"Faith, Rights, and Choice in Education" by John M. Grondelski at The Catholic Thing
Jan 18, 2024
Is education for persons, i.e., students and their parents, or is it for schools, i.e., the institutions where students go? Some readers may laugh at the question. Of course, education is for kids, not schools! But, if that’s so, then why are educational dollars – one of the things that makes education possible – for schools rather than kids? .... So shouldn’t the question be answered on the basis of what a person is due? On Catholic grounds, the answer would be “yes.” A person has a right and duty to know things, including above all, God. A person has a right to education. Persons (in the case of children those primarily charged with their interests, i.e., parents) have a right to choose the appropriate education for that child. All this also stems, in the end, from the love due to a person, including his integral development as a child of God, endowed with intellect and freedom of choice.
Faith, Rights, and Choice in Education by John M. Grondelski at The Catholic Thing. Is education for persons, i.e., students and their parents, or is it for schools, i.e., the institutions where students go? Some readers may laugh at the question. Of course, education is for kids, not schools! But, if that’s so, then why are educational dollars – one of the things that makes education possible – for schools rather than kids? .... So shouldn’t the question be answered on the basis of what a person is due? On Catholic grounds, the answer would be “yes.” A person has a right and duty to know things, including above all, God. A person has a right to education. Persons (in the case of children those primarily charged with their interests, i.e., parents) have a right to choose the appropriate education for that child. All this also stems, in the end, from the love due to a person, including his integral development as a child of God, endowed with intellect and freedom of choice. Read
Reality Is Greater Than Their Ideas by Robert Royal at The Catholic Thing. It’s annoying to have to recall what should need no recalling, but there’s a willed historical amnesia dominant these days. And so we have to keep reminding people of the historically verified results of human experience, realities much bigger than Marxist ideas. Aleksandr Solzhenitsyn said during his Nobel Prize acceptance speech, “Within the philosophical system of Marx and Lenin and at the heart of their psychology, hatred of God is the principal driving force, more fundamental than all their political and economic pretensions.” Which is to say, hate more than love lies at its heart. Read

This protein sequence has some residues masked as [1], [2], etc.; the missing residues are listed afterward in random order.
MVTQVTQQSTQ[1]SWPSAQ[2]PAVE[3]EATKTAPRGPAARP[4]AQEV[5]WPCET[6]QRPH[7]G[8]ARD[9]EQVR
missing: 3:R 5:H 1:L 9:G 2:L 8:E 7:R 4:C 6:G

CatholicVote President Calls for Catholic Schools to Root Out ‘Marxist’ DEI at CatholicVote. CatholicVote President Brian Burch is calling on Catholic high schools across the country to disclose if they currently harbor Diversity, Equity, and Inclusion (DEI) programs. Burch called DEI offices “Marxist programs designed to pit students against each other based on skin color, gender, and so-called sexual orientation.” “This is a perversion of Catholic social teaching,” he added. Burch’s call comes just days after news broke that a Michigan Catholic high school parted ways with a Democratic Party operative it had employed as a “DEI director.” Catholic Central High School in Grand Rapids had paid Tim Marroquín to run its DEI “work group.” Read
MLK's Letter from Birmingham Jail by Andrew Zwerneman at Cana Academy. The letter is more than a document relevant to a limited set of historical events. It is an articulation of Western reason, Judeo-Christian sensibilities, and the enduring foundations of America’s public mind. Speaking of his fellow demonstrators, he offers his readers a vision: “One day the South will know that when these disinherited children of God sat down at lunch counters, they were in reality standing up for the best in the American dream and the most sacred values in our Judeo-Christian heritage.” To see how King worked through the historical crisis by reading it in light of transcendent wisdom is the ultimate reason why every high schooler ought to read his letter. Watch